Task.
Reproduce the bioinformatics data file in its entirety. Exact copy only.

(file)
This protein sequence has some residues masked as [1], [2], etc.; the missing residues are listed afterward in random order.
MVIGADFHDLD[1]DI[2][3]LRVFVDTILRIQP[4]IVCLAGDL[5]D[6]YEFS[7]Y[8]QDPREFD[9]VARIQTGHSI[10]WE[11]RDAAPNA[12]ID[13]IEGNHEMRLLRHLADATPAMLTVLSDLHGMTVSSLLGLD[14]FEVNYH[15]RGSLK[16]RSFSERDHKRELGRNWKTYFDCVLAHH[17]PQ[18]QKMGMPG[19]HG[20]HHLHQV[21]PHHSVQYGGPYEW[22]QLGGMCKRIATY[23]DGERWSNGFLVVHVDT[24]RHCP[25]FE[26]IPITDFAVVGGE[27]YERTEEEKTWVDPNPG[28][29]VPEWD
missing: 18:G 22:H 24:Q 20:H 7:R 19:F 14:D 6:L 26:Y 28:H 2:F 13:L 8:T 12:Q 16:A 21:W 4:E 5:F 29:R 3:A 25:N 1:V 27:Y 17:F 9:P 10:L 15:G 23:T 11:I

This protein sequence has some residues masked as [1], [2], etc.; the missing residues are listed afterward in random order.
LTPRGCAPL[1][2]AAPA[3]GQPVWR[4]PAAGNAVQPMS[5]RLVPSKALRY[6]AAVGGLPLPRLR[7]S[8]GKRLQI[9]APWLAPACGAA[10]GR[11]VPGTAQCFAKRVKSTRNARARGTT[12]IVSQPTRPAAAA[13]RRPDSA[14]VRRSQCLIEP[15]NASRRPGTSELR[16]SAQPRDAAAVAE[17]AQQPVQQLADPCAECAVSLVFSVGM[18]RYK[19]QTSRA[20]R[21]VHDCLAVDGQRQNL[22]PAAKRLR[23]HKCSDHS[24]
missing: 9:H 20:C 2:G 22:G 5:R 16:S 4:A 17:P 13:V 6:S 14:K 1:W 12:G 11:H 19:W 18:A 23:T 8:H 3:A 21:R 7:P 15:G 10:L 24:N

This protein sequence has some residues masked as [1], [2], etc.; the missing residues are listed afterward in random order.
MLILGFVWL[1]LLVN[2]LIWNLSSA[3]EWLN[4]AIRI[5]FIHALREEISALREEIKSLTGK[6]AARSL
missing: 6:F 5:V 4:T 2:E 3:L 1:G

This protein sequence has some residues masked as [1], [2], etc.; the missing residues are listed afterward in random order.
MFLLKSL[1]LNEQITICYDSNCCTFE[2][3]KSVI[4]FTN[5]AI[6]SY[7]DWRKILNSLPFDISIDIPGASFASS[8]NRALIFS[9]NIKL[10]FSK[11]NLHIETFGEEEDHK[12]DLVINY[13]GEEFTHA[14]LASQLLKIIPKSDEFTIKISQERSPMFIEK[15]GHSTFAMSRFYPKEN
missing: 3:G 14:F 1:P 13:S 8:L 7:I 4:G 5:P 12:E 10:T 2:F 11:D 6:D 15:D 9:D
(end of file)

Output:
This protein sequence has some residues masked as [1], [2], etc.; the missing residues are listed afterward in random order.
MVIGADFHDLD[1]DI[2][3]LRVFVDTILRIQP[4]IVCLAGDL[5]D[6]YEFS[7]Y[8]QDPREFD[9]VARIQTGHSI[10]WE[11]RDAAPNA[12]ID[13]IEGNHEMRLLRHLADATPAMLTVLSDLHGMTVSSLLGLD[14]FEVNYH[15]RGSLK[16]RSFSERDHKRELGRNWKTYFDCVLAHH[17]PQ[18]QKMGMPG[19]HG[20]HHLHQV[21]PHHSVQYGGPYEW[22]QLGGMCKRIATY[23]DGERWSNGFLVVHVDT[24]RHCP[25]FE[26]IPITDFAVVGGE[27]YERTEEEKTWVDPNPG[28][29]VPEWD
missing: 18:G 22:H 24:Q 20:H 7:R 19:F 14:D 6:L 26:Y 28:H 2:F 13:L 8:T 12:Q 16:A 21:W 4:E 5:F 29:R 3:A 25:N 1:V 27:Y 17:F 9:P 10:L 15:G 23:T 11:I

This protein sequence has some residues masked as [1], [2], etc.; the missing residues are listed afterward in random order.
LTPRGCAPL[1][2]AAPA[3]GQPVWR[4]PAAGNAVQPMS[5]RLVPSKALRY[6]AAVGGLPLPRLR[7]S[8]GKRLQI[9]APWLAPACGAA[10]GR[11]VPGTAQCFAKRVKSTRNARARGTT[12]IVSQPTRPAAAA[13]RRPDSA[14]VRRSQCLIEP[15]NASRRPGTSELR[16]SAQPRDAAAVAE[17]AQQPVQQLADPCAECAVSLVFSVGM[18]RYK[19]QTSRA[20]R[21]VHDCLAVDGQRQNL[22]PAAKRLR[23]HKCSDHS[24]
missing: 9:H 20:C 2:G 22:G 5:R 16:S 4:A 17:P 13:V 6:S 14:K 1:W 12:G 11:H 19:W 18:A 23:T 8:H 3:A 21:R 7:P 15:G 10:L 24:N

This protein sequence has some residues masked as [1], [2], etc.; the missing residues are listed afterward in random order.
MLILGFVWL[1]LLVN[2]LIWNLSSA[3]EWLN[4]AIRI[5]FIHALREEISALREEIKSLTGK[6]AARSL
missing: 6:F 5:V 4:T 2:E 3:L 1:G

This protein sequence has some residues masked as [1], [2], etc.; the missing residues are listed afterward in random order.
MFLLKSL[1]LNEQITICYDSNCCTFE[2][3]KSVI[4]FTN[5]AI[6]SY[7]DWRKILNSLPFDISIDIPGASFASS[8]NRALIFS[9]NIKL[10]FSK[11]NLHIETFGEEEDHK[12]DLVINY[13]GEEFTHA[14]LASQLLKIIPKSDEFTIKISQERSPMFIEK[15]GHSTFAMSRFYPKEN
missing: 3:G 14:F 1:P 13:S 8:L 7:I 4:G 5:P 12:E 10:T 2:F 11:D 6:D 15:D 9:D